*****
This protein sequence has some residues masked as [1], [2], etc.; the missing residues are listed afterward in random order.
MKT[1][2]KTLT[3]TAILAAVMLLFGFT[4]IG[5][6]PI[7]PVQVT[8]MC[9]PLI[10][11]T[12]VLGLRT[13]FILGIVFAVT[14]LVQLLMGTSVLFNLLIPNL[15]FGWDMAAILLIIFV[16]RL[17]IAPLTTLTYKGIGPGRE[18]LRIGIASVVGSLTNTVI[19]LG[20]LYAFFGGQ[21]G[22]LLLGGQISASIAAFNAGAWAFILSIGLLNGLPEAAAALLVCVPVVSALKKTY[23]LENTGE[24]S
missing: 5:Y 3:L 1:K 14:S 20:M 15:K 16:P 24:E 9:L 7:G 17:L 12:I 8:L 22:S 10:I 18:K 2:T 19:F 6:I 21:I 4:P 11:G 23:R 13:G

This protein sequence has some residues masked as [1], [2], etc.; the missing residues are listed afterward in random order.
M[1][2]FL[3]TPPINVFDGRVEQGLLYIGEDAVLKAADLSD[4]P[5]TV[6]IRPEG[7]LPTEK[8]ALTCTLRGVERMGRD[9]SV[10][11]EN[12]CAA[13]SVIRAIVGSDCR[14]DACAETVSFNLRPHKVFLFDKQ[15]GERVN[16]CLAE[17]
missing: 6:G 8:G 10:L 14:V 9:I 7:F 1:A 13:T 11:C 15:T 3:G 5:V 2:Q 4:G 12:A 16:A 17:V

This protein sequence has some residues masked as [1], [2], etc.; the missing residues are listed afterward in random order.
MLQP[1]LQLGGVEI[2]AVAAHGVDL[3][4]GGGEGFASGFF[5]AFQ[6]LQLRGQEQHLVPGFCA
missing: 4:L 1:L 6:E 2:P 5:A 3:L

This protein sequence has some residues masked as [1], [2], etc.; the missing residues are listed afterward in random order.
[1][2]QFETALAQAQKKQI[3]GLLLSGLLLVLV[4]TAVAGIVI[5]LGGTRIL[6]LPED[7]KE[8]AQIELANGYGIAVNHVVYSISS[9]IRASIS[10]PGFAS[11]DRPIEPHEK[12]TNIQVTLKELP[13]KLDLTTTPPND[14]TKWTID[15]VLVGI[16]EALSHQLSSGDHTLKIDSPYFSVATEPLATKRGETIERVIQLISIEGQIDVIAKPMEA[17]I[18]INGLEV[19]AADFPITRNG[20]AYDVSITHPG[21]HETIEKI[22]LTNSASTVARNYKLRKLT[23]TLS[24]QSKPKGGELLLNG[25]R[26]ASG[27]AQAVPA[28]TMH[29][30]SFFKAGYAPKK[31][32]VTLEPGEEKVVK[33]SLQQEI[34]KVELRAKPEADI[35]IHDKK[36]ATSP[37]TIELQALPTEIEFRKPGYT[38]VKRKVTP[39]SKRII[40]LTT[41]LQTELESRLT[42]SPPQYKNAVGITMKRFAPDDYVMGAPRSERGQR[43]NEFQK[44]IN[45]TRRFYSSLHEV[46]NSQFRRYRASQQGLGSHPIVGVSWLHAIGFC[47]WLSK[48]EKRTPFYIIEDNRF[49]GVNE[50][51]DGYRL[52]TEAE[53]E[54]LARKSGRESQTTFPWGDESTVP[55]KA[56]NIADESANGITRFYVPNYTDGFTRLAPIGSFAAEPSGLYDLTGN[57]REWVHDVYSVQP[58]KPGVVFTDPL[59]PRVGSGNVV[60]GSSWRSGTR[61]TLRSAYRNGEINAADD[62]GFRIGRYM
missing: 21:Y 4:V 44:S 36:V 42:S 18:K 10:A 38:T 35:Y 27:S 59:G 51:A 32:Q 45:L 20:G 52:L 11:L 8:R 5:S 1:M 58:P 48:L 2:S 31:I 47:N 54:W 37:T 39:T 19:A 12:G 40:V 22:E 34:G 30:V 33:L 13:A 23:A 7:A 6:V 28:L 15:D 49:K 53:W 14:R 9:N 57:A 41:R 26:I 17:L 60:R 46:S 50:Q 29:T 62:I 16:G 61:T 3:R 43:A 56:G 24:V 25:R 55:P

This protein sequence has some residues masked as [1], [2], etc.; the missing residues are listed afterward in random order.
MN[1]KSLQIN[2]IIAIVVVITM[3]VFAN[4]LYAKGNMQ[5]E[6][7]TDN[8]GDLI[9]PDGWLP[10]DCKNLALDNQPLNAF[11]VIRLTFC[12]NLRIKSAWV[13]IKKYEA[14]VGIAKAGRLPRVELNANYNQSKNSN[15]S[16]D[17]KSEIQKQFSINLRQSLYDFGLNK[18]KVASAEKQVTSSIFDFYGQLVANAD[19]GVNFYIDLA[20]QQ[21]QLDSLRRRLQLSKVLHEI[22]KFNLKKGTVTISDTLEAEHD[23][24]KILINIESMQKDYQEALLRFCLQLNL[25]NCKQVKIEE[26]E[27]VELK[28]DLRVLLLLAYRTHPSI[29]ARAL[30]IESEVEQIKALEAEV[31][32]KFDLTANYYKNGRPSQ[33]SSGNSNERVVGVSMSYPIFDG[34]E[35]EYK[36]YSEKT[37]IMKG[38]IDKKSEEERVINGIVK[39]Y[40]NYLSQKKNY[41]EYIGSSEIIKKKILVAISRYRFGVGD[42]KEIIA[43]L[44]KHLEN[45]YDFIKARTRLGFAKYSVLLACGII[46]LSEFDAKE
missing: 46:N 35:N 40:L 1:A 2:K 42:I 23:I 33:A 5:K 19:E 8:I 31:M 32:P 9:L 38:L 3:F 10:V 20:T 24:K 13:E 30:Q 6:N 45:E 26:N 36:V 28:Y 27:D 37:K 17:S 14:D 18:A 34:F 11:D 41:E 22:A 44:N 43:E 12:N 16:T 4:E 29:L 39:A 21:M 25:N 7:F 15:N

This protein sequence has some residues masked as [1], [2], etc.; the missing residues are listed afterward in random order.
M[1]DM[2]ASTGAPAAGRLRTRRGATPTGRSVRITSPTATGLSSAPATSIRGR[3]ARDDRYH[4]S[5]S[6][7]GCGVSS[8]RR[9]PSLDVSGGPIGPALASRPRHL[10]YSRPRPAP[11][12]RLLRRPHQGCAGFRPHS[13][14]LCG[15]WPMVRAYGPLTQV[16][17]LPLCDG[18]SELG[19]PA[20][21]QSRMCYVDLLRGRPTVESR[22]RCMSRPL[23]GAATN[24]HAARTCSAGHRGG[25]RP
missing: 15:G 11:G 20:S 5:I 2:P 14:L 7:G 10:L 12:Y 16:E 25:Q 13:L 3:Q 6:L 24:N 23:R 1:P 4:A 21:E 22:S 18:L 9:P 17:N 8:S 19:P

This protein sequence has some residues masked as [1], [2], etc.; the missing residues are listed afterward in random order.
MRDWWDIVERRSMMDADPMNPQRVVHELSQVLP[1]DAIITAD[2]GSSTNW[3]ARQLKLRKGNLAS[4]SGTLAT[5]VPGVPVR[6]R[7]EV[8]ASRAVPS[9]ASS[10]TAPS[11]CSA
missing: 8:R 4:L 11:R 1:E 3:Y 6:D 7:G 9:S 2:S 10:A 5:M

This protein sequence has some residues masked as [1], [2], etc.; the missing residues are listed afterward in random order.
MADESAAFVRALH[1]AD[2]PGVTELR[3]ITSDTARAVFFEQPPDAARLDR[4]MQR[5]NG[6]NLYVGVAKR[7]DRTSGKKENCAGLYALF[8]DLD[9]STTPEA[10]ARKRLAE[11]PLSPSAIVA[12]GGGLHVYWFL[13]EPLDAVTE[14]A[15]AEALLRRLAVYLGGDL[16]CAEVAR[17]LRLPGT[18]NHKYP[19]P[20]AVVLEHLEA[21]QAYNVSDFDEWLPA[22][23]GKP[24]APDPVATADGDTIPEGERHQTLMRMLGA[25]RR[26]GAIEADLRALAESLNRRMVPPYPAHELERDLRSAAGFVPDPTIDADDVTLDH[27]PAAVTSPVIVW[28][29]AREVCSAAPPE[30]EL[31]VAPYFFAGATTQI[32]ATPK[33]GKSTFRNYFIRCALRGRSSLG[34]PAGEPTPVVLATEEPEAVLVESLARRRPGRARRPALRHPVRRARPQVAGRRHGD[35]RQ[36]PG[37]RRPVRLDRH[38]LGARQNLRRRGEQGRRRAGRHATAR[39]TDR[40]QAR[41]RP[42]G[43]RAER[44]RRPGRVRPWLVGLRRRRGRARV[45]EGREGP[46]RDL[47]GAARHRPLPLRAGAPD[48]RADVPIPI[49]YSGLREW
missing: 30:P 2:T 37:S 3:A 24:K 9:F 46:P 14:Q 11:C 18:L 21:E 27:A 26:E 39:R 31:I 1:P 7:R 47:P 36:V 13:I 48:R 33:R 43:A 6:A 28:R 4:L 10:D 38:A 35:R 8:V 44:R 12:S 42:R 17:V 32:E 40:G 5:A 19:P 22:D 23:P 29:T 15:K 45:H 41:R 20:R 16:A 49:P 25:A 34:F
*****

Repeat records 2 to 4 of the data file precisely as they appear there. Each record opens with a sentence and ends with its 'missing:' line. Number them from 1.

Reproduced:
This protein sequence has some residues masked as [1], [2], etc.; the missing residues are listed afterward in random order.
M[1][2]FL[3]TPPINVFDGRVEQGLLYIGEDAVLKAADLSD[4]P[5]TV[6]IRPEG[7]LPTEK[8]ALTCTLRGVERMGRD[9]SV[10][11]EN[12]CAA[13]SVIRAIVGSDCR[14]DACAETVSFNLRPHKVFLFDKQ[15]GERVN[16]CLAE[17]
missing: 6:G 8:G 10:L 14:V 9:I 7:F 1:A 13:T 11:C 15:T 3:G 5:V 2:Q 4:G 12:A 16:A 17:V

This protein sequence has some residues masked as [1], [2], etc.; the missing residues are listed afterward in random order.
MLQP[1]LQLGGVEI[2]AVAAHGVDL[3][4]GGGEGFASGFF[5]AFQ[6]LQLRGQEQHLVPGFCA
missing: 4:L 1:L 6:E 2:P 5:A 3:L

This protein sequence has some residues masked as [1], [2], etc.; the missing residues are listed afterward in random order.
[1][2]QFETALAQAQKKQI[3]GLLLSGLLLVLV[4]TAVAGIVI[5]LGGTRIL[6]LPED[7]KE[8]AQIELANGYGIAVNHVVYSISS[9]IRASIS[10]PGFAS[11]DRPIEPHEK[12]TNIQVTLKELP[13]KLDLTTTPPND[14]TKWTID[15]VLVGI[16]EALSHQLSSGDHTLKIDSPYFSVATEPLATKRGETIERVIQLISIEGQIDVIAKPMEA[17]I[18]INGLEV[19]AADFPITRNG[20]AYDVSITHPG[21]HETIEKI[22]LTNSASTVARNYKLRKLT[23]TLS[24]QSKPKGGELLLNG[25]R[26]ASG[27]AQAVPA[28]TMH[29][30]SFFKAGYAPKK[31][32]VTLEPGEEKVVK[33]SLQQEI[34]KVELRAKPEADI[35]IHDKK[36]ATSP[37]TIELQALPTEIEFRKPGYT[38]VKRKVTP[39]SKRII[40]LTT[41]LQTELESRLT[42]SPPQYKNAVGITMKRFAPDDYVMGAPRSERGQR[43]NEFQK[44]IN[45]TRRFYSSLHEV[46]NSQFRRYRASQQGLGSHPIVGVSWLHAIGFC[47]WLSK[48]EKRTPFYIIEDNRF[49]GVNE[50][51]DGYRL[52]TEAE[53]E[54]LARKSGRESQTTFPWGDESTVP[55]KA[56]NIADESANGITRFYVPNYTDGFTRLAPIGSFAAEPSGLYDLTGN[57]REWVHDVYSVQP[58]KPGVVFTDPL[59]PRVGSGNVV[60]GSSWRSGTR[61]TLRSAYRNGEINAADD[62]GFRIGRYM
missing: 21:Y 4:V 44:S 36:V 42:S 18:K 10:A 38:T 35:Y 27:S 59:G 51:A 32:Q 45:L 20:G 52:L 11:L 8:R 5:S 1:M 58:P 48:L 2:S 31:I 47:N 54:W 37:T 39:T 19:A 12:G 40:V 22:E 34:G 30:V 33:L 13:A 23:A 7:A 6:V 28:L 15:D 49:K 53:W 14:R 9:N 57:A 41:R 26:I 17:L 60:R 46:S 50:Q 29:T 62:I 16:G 61:T 3:R 43:A 56:G 24:V 25:R 55:P